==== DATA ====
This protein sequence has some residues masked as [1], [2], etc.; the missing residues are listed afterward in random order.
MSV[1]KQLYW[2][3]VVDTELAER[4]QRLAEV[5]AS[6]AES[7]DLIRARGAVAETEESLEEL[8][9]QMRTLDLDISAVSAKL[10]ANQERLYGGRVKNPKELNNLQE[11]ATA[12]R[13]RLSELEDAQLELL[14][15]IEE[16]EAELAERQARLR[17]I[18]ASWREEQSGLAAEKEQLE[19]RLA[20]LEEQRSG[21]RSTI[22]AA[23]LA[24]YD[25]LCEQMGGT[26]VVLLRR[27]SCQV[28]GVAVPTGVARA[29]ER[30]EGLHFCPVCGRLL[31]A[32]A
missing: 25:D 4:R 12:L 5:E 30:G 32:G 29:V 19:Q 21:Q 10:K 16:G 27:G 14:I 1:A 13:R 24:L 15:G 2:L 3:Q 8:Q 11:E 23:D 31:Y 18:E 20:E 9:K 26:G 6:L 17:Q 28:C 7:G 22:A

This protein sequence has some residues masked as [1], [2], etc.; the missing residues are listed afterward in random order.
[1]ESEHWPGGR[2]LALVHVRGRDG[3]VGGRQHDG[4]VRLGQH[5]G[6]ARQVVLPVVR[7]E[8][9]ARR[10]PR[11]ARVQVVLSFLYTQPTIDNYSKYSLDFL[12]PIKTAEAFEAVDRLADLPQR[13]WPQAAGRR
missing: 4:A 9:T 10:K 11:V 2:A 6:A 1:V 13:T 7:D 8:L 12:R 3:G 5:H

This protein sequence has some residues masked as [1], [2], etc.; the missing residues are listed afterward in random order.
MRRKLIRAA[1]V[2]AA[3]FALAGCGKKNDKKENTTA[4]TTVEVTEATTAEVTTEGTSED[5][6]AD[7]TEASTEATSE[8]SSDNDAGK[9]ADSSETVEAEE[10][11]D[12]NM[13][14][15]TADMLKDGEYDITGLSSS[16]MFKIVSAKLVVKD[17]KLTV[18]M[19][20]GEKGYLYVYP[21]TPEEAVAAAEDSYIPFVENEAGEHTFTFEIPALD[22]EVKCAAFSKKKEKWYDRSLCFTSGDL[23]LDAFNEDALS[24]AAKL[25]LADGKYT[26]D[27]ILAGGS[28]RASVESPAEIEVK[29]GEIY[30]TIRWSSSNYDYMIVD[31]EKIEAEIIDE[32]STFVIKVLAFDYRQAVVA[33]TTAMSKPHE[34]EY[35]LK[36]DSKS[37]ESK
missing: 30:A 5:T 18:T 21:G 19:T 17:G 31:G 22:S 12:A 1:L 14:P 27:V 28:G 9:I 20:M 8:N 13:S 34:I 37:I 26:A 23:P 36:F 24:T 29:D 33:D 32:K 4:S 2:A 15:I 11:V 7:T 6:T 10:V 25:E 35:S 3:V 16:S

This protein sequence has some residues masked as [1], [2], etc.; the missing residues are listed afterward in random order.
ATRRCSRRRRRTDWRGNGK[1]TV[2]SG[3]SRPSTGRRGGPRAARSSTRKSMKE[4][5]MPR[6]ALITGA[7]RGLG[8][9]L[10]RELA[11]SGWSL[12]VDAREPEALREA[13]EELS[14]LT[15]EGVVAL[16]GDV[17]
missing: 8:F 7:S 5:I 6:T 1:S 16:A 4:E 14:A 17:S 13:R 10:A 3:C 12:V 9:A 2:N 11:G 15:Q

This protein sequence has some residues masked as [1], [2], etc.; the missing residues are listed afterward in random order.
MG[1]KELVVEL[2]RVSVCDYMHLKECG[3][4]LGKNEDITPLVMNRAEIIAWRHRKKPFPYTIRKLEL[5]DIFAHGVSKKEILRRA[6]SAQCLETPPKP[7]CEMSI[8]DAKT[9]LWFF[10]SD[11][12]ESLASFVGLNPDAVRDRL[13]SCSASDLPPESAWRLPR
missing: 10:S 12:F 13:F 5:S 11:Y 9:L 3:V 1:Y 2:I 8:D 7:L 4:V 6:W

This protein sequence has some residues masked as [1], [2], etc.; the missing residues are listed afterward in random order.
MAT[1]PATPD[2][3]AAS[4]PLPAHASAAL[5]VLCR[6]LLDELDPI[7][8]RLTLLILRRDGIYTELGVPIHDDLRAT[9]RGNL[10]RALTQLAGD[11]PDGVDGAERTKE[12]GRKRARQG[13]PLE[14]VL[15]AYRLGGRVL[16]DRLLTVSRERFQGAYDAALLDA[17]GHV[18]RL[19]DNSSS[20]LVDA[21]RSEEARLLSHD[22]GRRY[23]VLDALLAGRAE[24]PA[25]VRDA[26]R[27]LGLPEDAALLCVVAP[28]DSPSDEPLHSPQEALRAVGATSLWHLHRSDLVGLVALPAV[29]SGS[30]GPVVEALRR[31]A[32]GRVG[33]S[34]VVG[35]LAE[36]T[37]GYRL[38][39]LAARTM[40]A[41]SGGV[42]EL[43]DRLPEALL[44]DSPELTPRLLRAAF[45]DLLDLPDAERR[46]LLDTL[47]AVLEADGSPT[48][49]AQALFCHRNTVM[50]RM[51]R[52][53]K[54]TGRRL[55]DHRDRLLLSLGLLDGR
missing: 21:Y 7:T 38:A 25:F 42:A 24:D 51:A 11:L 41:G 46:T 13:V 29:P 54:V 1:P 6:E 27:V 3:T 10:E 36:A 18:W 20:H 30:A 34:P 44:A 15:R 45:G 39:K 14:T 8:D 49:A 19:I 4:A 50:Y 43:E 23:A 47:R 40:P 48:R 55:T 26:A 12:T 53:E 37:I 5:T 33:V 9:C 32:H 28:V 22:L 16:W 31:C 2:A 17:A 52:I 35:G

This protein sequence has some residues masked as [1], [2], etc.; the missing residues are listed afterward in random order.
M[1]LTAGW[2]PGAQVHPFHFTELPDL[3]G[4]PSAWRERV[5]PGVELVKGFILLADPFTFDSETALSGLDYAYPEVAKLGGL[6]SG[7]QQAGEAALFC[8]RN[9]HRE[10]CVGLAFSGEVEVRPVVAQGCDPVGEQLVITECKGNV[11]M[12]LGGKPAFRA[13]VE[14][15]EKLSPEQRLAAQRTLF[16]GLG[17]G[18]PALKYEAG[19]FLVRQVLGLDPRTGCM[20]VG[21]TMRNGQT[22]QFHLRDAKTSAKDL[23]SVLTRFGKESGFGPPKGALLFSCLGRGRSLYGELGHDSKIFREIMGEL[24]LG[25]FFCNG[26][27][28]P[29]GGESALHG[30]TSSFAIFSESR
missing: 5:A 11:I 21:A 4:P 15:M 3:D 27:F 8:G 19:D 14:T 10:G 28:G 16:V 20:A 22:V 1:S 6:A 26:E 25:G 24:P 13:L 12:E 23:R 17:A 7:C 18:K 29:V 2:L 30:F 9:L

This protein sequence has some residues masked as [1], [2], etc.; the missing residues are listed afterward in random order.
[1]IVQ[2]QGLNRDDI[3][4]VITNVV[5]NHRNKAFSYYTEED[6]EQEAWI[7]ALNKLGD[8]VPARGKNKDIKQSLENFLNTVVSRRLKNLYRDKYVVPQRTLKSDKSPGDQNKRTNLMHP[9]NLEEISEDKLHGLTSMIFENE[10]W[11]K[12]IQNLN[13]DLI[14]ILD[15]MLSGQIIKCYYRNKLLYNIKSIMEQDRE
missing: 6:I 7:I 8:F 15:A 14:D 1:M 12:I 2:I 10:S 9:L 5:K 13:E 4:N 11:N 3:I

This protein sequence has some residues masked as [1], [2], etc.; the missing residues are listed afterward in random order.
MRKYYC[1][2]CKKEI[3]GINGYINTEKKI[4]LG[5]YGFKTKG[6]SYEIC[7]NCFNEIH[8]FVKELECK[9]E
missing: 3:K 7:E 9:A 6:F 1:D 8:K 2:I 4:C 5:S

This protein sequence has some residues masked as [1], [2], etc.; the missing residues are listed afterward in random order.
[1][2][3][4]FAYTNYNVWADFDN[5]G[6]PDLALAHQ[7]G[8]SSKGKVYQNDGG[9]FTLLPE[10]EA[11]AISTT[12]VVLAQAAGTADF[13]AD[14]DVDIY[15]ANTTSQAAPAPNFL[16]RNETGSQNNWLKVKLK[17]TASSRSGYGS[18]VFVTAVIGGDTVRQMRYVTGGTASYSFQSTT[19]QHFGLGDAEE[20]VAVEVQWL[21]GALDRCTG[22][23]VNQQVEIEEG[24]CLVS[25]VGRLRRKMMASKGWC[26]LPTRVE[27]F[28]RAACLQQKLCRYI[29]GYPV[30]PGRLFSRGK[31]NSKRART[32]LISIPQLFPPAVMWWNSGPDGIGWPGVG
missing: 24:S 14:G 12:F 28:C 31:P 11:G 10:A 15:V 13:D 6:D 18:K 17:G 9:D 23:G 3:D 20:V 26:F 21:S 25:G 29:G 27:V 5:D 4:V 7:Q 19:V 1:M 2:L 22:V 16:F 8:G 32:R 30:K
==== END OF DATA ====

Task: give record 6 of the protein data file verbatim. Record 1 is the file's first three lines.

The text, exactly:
This protein sequence has some residues masked as [1], [2], etc.; the missing residues are listed afterward in random order.
MAT[1]PATPD[2][3]AAS[4]PLPAHASAAL[5]VLCR[6]LLDELDPI[7][8]RLTLLILRRDGIYTELGVPIHDDLRAT[9]RGNL[10]RALTQLAGD[11]PDGVDGAERTKE[12]GRKRARQG[13]PLE[14]VL[15]AYRLGGRVL[16]DRLLTVSRERFQGAYDAALLDA[17]GHV[18]RL[19]DNSSS[20]LVDA[21]RSEEARLLSHD[22]GRRY[23]VLDALLAGRAE[24]PA[25]VRDA[26]R[27]LGLPEDAALLCVVAP[28]DSPSDEPLHSPQEALRAVGATSLWHLHRSDLVGLVALPAV[29]SGS[30]GPVVEALRR[31]A[32]GRVG[33]S[34]VVG[35]LAE[36]T[37]GYRL[38][39]LAARTM[40]A[41]SGGV[42]EL[43]DRLPEALL[44]DSPELTPRLLRAAF[45]DLLDLPDAERR[46]LLDTL[47]AVLEADGSPT[48][49]AQALFCHRNTVM[50]RM[51]R[52][53]K[54]TGRRL[55]DHRDRLLLSLGLLDGR
missing: 21:Y 7:T 38:A 25:F 42:A 24:D 51:A 11:L 41:G 46:T 13:V 29:P 54:V 1:P 6:E 27:V 3:T 10:E 36:A 18:W 20:H 30:A 34:P 44:A 15:R 45:G 39:K 14:T 8:D 49:A 19:I 4:A 50:Y 43:E 23:A 47:R 40:P 48:R 55:T 26:A 12:T 53:E 37:I 5:T 33:V 9:C 32:H 28:V 22:L 16:W 31:C 2:A 17:A 52:I 35:G